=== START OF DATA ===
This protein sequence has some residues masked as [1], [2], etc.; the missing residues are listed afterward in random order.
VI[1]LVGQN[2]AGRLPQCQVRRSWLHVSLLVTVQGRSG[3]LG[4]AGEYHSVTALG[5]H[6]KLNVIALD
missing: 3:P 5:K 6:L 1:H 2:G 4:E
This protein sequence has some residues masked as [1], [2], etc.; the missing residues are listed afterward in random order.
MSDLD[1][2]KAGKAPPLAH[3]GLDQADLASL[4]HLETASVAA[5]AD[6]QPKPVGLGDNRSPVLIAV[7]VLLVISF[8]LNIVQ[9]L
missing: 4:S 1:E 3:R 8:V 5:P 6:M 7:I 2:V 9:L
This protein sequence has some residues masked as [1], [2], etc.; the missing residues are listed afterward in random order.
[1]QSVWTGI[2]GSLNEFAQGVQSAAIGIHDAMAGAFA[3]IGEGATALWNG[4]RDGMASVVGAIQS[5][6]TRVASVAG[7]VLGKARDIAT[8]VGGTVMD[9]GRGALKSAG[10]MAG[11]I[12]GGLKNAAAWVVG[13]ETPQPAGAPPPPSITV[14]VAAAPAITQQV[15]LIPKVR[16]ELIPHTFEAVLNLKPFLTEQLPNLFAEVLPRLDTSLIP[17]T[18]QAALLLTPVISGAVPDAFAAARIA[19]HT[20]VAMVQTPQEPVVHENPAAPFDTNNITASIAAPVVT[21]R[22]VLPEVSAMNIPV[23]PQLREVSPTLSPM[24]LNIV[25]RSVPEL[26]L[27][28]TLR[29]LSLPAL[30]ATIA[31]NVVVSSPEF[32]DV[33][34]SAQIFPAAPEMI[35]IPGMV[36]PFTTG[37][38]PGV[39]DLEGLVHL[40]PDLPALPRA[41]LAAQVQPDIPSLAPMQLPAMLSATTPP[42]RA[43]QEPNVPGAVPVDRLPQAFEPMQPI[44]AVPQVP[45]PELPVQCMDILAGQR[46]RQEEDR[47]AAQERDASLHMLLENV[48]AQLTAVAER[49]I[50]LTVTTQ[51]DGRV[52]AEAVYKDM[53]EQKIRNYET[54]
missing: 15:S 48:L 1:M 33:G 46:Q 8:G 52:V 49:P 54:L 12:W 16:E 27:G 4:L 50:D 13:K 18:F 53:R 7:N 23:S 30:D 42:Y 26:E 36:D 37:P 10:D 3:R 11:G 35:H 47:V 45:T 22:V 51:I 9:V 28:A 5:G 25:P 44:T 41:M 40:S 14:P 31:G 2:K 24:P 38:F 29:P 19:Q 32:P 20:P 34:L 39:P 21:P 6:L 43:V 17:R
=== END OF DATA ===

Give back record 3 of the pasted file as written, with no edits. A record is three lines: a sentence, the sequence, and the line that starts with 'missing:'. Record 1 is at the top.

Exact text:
This protein sequence has some residues masked as [1], [2], etc.; the missing residues are listed afterward in random order.
[1]QSVWTGI[2]GSLNEFAQGVQSAAIGIHDAMAGAFA[3]IGEGATALWNG[4]RDGMASVVGAIQS[5][6]TRVASVAG[7]VLGKARDIAT[8]VGGTVMD[9]GRGALKSAG[10]MAG[11]I[12]GGLKNAAAWVVG[13]ETPQPAGAPPPPSITV[14]VAAAPAITQQV[15]LIPKVR[16]ELIPHTFEAVLNLKPFLTEQLPNLFAEVLPRLDTSLIP[17]T[18]QAALLLTPVISGAVPDAFAAARIA[19]HT[20]VAMVQTPQEPVVHENPAAPFDTNNITASIAAPVVT[21]R[22]VLPEVSAMNIPV[23]PQLREVSPTLSPM[24]LNIV[25]RSVPEL[26]L[27][28]TLR[29]LSLPAL[30]ATIA[31]NVVVSSPEF[32]DV[33][34]SAQIFPAAPEMI[35]IPGMV[36]PFTTG[37][38]PGV[39]DLEGLVHL[40]PDLPALPRA[41]LAAQVQPDIPSLAPMQLPAMLSATTPP[42]RA[43]QEPNVPGAVPVDRLPQAFEPMQPI[44]AVPQVP[45]PELPVQCMDILAGQR[46]RQEEDR[47]AAQERDASLHMLLENV[48]AQLTAVAER[49]I[50]LTVTTQ[51]DGRV[52]AEAVYKDM[53]EQKIRNYET[54]
missing: 15:S 48:L 1:M 33:G 46:Q 8:G 52:V 49:P 54:L 12:W 16:E 27:G 4:L 50:D 13:K 18:F 53:R 7:N 23:S 30:D 42:Y 26:E 36:D 37:P 10:D 3:R 11:G 35:H 47:V 45:T 22:V 51:I 9:V 28:A 5:G 25:P 44:T 41:M 40:S 14:P 31:G 2:K 24:P 38:F 29:P 19:Q 32:P 20:P 34:L 39:P 21:P 6:L 43:V 17:R